Director: Randall Emmett
Genre(s): Action, Thriller
Runtime: 101 min
Starring: Dale Dickey, Jack Huston, John Malkovich, Katalina Viteri, Lindsay Pulsipher, Robert De Niro, Swen Temmel, Tyler J. Olson, Willa Fitzgerald, Winter Ave Zoli
With Bruce Willis’ retirement, everyone has been wondering what producer and, in this case, director Randall Emmett will do next. Savage Salvation provides an answer. Well, in this instance, he chose John Malkovich, who has been appearing in an increasing number of movies like The Survivalist and Rogue Hostage. Additionally, he added Robert De Niro, star of the film Raging Bull, as a co-star.
Ruby (Willa Fitzgerald, Reacher, Blood Money) and Shelby (Jack Huston, Ben Hur, Outlander) are engaged. They all have a heroin addiction, which they are attempting to overcome with the aid of Peter (John Malkovich), a respected member of the neighbourhood who also happens to be married to Ruby’s sister Darlene (Winter Ave Zoli, Sons of Anarchy, Hellboy).
Elvis (Swen Temmel, Backtrace, Bandit) persuades Ruby to relapse with devastating results just as happily ever after seems set to become a reality for the couple. Due to the lack of other options, our bereaved hero is forced to use his military experience, grab a nail gun, and make Sheriff Church (Robert De Niro) work extra hours to find the trail of deaths he leaves in his wake.
Emmet has directed two movies, including this one. Midnight in the Switchgrass, his debut novel, was a passable serial killer thriller. Here, he attempts to make a socially conscious action movie but fails miserably, working from a story by Chris Sivertson (Chris Sivertson, Marauders, Margaux) and Adam Taylor Barker. Savage Salvation’s opening 45 minutes mostly consist of chat and montages of Shelby and Ruby, with little to no action or suspense.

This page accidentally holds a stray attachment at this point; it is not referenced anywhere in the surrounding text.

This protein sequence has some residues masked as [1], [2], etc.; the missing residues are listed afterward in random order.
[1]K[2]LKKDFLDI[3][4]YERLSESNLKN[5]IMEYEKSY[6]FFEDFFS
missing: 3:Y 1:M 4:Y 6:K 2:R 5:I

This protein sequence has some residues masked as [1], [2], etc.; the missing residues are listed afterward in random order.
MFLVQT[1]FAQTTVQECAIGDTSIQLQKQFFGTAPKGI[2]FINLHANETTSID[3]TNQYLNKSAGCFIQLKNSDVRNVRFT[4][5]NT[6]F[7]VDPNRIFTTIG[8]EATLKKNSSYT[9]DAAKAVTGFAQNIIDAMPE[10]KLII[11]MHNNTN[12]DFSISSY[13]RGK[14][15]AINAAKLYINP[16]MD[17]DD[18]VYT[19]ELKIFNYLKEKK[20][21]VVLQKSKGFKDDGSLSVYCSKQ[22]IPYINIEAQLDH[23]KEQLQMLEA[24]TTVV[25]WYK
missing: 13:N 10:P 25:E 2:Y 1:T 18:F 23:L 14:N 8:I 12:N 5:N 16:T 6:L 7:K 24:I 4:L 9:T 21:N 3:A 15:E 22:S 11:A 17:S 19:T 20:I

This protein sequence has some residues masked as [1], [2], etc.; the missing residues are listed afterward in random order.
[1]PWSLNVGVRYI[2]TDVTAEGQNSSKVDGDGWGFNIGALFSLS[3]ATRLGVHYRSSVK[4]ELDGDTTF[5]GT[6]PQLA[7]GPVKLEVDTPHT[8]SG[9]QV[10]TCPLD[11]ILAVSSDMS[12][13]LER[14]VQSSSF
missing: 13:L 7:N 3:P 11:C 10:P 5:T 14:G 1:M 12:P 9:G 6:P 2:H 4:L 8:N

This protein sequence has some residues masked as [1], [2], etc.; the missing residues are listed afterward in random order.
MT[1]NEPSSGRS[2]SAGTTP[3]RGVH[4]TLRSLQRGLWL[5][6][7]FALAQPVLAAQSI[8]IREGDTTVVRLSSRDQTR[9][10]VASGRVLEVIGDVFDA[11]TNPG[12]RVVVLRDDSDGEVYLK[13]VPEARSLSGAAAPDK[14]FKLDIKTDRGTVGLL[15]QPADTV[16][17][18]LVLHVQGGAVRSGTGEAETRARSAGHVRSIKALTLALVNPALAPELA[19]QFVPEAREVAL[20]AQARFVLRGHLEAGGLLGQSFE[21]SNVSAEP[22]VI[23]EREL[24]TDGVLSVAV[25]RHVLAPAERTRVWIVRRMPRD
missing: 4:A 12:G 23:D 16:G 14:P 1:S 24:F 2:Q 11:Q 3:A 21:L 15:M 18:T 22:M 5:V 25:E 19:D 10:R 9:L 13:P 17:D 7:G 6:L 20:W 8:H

We do get a truly horrifying scene, though, in which Shelby brings Ruby’s body to the river where her baby nephew is getting christened. He wades into the river, hands the preacher her body, and then turns around to leave, leaving the youngster and his pals in need of years of treatment.
We have no reason to think Shelby is anything other than a junkie who works in a warehouse up to this moment. But then we learn all of a sudden what a fantastic athlete and all-around badass he is. If anything, the fact that he rides a motorcycle was supposed to suggest this, but the producers were just too damn lazy to demonstrate it to us. Despite that, it’s not like Savage Salvation’s opening act couldn’t have benefited from a few battle scenes to keep the audience interested.
Since the action scenes are so mediocre and half-hearted, it’s possible that it didn’t assist either. Shelby finds out Coyote’s identity and whereabouts with absolutely no effort (Quavo). His assault on the organization’s headquarters has the potential to be rather interesting, but Emmett spoils it by adding awful, plodding country blues music to the background. The discovery that Coyote isn’t the real boss and who the real mastermind is are too trite and obvious to be wrecked.
Malkovich appears in the movie only briefly, but he does get to deliver a dreadfully pretentious monologue toward the end. De Niro has more screen time and a little more dialogue to work with, but he is wasted in a role that adds nothing to the movie because he mostly appears after Shelby has already appeared and disappears before he suddenly needs to be in the right location at the right time.
Savage Salvation acts as though it is concerned about the opioid crisis. But in the end, it just exploits it for a few drab action sequences and a message that the issue can be resolved if we just believe in Jesus and kill the right people. It’s a solution that reflects the unsophisticated minds of those who created it.